I intend to shift the emphasis from promotion of entrepreneurship to helping the entrepreneur. It is not just a change of semantics; it has real consequences in terms of programs.

Please elaborate.

When TiE got started, it filled a big hole. It inspired technology professionals to jump into entrepreneurship, educated them on how to take this plunge, and mentored them along the way.

The Valley has changed since then, or you could argue that TiE has succeeded beyond all expectations. Budding entrepreneurs don’t need to come to TiE for inspiration. There are thousands of successful entrepreneurs in the community to get inspiration from. Practically, every venture fund and law firm has a desi partner, and they all have active outreach programs.

But, entrepreneurs still need help finding mentors and advisors, money, peer support, and exposure to potential customers. These are the kinds of things that going forward TiE will focus on.

So how has entrepreneurship changed in the past decade?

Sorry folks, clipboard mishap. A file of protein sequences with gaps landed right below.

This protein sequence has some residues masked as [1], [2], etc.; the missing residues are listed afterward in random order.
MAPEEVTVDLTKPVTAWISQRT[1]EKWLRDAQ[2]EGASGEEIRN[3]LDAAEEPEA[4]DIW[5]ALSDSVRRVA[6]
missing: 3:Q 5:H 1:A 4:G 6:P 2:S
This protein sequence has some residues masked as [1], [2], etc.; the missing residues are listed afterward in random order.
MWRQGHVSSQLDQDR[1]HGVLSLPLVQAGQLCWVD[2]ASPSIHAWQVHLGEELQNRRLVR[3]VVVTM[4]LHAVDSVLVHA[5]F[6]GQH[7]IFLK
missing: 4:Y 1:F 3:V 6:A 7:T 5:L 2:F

The biggest difference has been in what it costs to get started. What used to cost $5m a decade ago, can now be done with $100k. Thanks to open source revolution, the ability to rent compute time by the hour, and dramatically reduced telecom costs, it is now possible for far more entrepreneurs to launch a company and test out their ideas. There is an explosion of entrepreneurship right now.

What is your own entrepreneurship experience?

I have been involved with 30 start ups either as C.E.O., an Exeutive or as an Investor/Advisor/Board Member. My first start up experience was with Ambit Design which was a hugely successful company and that pretty much gave me a taste for start ups. Since then I have been C.E.O. of Everypath and Nusym Technology with a stint at a public company, Magma Design, in between.